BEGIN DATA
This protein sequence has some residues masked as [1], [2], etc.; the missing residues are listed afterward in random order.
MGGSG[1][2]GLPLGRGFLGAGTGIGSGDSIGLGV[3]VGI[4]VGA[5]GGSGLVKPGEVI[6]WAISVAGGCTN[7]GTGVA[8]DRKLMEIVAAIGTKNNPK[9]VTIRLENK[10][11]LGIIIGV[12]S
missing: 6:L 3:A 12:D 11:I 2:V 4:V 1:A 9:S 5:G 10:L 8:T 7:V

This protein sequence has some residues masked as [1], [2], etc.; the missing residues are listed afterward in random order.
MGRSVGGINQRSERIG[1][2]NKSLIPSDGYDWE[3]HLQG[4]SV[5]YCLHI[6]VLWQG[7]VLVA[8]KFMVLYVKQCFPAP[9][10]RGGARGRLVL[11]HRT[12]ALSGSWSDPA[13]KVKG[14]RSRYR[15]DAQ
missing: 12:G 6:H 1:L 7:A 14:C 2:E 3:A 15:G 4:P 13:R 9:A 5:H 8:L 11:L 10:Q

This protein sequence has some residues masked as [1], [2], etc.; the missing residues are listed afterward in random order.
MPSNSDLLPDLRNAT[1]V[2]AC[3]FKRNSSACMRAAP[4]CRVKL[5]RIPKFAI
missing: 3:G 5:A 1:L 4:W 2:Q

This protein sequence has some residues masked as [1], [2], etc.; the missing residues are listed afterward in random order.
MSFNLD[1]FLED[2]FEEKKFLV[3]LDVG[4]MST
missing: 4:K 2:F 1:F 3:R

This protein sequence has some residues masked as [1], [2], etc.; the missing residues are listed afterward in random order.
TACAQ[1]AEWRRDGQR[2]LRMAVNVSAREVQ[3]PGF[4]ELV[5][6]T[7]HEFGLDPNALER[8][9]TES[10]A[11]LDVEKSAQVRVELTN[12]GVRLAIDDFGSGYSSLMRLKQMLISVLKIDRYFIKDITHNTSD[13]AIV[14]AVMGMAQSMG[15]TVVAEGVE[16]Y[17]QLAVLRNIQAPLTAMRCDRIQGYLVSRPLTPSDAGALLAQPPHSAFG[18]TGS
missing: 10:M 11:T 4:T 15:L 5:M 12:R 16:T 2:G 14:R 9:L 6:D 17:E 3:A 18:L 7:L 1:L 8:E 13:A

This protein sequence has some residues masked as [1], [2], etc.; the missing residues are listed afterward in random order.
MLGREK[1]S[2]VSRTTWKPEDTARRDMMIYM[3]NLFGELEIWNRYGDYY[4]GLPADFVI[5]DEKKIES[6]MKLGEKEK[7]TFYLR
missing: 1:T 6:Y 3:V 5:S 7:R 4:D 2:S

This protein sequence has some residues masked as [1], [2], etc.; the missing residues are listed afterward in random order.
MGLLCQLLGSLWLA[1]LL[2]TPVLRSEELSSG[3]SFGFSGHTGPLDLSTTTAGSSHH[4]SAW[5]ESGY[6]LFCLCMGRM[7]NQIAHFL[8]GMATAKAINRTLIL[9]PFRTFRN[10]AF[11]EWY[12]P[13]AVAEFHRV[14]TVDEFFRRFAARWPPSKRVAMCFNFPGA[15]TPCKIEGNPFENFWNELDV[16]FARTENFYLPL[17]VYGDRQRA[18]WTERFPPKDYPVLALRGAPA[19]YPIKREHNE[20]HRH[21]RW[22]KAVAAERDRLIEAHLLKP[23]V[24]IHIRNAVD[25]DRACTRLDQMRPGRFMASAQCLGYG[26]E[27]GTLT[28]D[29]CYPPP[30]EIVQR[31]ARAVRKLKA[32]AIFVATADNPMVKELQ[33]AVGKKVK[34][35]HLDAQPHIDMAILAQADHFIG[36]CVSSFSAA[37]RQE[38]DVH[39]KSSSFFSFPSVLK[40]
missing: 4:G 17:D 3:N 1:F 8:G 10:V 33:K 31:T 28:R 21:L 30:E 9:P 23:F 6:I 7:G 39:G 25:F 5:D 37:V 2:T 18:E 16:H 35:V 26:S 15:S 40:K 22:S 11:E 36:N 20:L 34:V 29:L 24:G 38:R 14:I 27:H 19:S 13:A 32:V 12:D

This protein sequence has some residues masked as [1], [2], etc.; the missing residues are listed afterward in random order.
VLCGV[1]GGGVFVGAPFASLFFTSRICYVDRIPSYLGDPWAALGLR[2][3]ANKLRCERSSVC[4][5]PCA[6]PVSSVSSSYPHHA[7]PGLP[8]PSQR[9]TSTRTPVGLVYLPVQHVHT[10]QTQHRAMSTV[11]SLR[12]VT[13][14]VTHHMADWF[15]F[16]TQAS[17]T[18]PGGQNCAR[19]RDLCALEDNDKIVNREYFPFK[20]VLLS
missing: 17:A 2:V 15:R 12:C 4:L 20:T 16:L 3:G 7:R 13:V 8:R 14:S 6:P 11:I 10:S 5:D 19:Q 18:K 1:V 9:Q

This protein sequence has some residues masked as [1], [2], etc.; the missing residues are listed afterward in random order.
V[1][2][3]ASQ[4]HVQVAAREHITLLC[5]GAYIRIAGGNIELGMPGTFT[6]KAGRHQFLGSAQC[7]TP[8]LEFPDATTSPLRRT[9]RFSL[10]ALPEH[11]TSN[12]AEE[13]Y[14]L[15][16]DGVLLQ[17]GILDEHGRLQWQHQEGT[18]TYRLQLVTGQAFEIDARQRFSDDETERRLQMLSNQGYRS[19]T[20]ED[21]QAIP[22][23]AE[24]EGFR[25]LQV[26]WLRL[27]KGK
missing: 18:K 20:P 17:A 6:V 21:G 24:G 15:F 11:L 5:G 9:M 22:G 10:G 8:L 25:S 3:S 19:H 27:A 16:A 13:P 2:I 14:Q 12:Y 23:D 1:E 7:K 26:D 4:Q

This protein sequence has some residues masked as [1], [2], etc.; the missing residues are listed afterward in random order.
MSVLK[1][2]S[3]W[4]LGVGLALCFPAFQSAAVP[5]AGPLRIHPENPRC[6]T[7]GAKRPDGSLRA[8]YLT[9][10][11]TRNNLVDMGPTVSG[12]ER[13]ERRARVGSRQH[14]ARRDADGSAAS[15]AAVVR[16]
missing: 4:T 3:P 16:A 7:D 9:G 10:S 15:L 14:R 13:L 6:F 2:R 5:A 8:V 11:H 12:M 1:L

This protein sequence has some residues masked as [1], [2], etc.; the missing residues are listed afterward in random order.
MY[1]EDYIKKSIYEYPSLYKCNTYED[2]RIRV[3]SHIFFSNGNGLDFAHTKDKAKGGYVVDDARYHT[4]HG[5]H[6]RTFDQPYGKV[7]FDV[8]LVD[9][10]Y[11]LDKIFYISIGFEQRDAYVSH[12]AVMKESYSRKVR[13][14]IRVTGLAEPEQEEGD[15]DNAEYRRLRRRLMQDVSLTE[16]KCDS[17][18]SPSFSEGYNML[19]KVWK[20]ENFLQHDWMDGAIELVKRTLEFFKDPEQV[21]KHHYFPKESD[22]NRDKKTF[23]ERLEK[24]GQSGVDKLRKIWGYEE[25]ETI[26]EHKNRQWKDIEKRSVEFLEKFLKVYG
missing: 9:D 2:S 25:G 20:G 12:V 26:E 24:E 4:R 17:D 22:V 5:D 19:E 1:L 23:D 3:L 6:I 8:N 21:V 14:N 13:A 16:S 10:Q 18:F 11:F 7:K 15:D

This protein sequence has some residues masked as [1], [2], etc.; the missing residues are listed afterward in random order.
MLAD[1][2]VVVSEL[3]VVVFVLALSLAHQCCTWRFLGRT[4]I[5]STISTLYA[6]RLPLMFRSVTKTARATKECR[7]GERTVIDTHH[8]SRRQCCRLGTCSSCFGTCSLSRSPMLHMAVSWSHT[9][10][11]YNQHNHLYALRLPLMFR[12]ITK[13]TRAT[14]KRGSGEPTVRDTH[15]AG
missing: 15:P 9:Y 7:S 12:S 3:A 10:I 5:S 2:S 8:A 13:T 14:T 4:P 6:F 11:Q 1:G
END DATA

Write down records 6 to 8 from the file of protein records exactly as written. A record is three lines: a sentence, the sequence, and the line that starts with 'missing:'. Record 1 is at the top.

This protein sequence has some residues masked as [1], [2], etc.; the missing residues are listed afterward in random order.
MLGREK[1]S[2]VSRTTWKPEDTARRDMMIYM[3]NLFGELEIWNRYGDYY[4]GLPADFVI[5]DEKKIES[6]MKLGEKEK[7]TFYLR
missing: 1:T 6:Y 3:V 5:S 7:R 4:D 2:S

This protein sequence has some residues masked as [1], [2], etc.; the missing residues are listed afterward in random order.
MGLLCQLLGSLWLA[1]LL[2]TPVLRSEELSSG[3]SFGFSGHTGPLDLSTTTAGSSHH[4]SAW[5]ESGY[6]LFCLCMGRM[7]NQIAHFL[8]GMATAKAINRTLIL[9]PFRTFRN[10]AF[11]EWY[12]P[13]AVAEFHRV[14]TVDEFFRRFAARWPPSKRVAMCFNFPGA[15]TPCKIEGNPFENFWNELDV[16]FARTENFYLPL[17]VYGDRQRA[18]WTERFPPKDYPVLALRGAPA[19]YPIKREHNE[20]HRH[21]RW[22]KAVAAERDRLIEAHLLKP[23]V[24]IHIRNAVD[25]DRACTRLDQMRPGRFMASAQCLGYG[26]E[27]GTLT[28]D[29]CYPPP[30]EIVQR[31]ARAVRKLKA[32]AIFVATADNPMVKELQ[33]AVGKKVK[34][35]HLDAQPHIDMAILAQADHFIG[36]CVSSFSAA[37]RQE[38]DVH[39]KSSSFFSFPSVLK[40]
missing: 4:G 17:D 3:N 1:F 8:G 10:V 33:K 31:T 28:R 21:L 30:E 9:P 23:F 6:I 7:G 39:G 25:F 5:D 37:V 2:T 18:E 16:H 35:V 26:S 15:S 40:K 22:S 11:E 36:N 20:L 34:V 29:L 24:G 38:R 14:I 27:H 19:S 13:A 32:V 12:D

This protein sequence has some residues masked as [1], [2], etc.; the missing residues are listed afterward in random order.
VLCGV[1]GGGVFVGAPFASLFFTSRICYVDRIPSYLGDPWAALGLR[2][3]ANKLRCERSSVC[4][5]PCA[6]PVSSVSSSYPHHA[7]PGLP[8]PSQR[9]TSTRTPVGLVYLPVQHVHT[10]QTQHRAMSTV[11]SLR[12]VT[13][14]VTHHMADWF[15]F[16]TQAS[17]T[18]PGGQNCAR[19]RDLCALEDNDKIVNREYFPFK[20]VLLS
missing: 17:A 2:V 15:R 12:C 4:L 20:T 16:L 3:G 7:R 13:V 8:R 14:S 6:P 11:I 10:S 5:D 19:Q 18:K 1:V 9:Q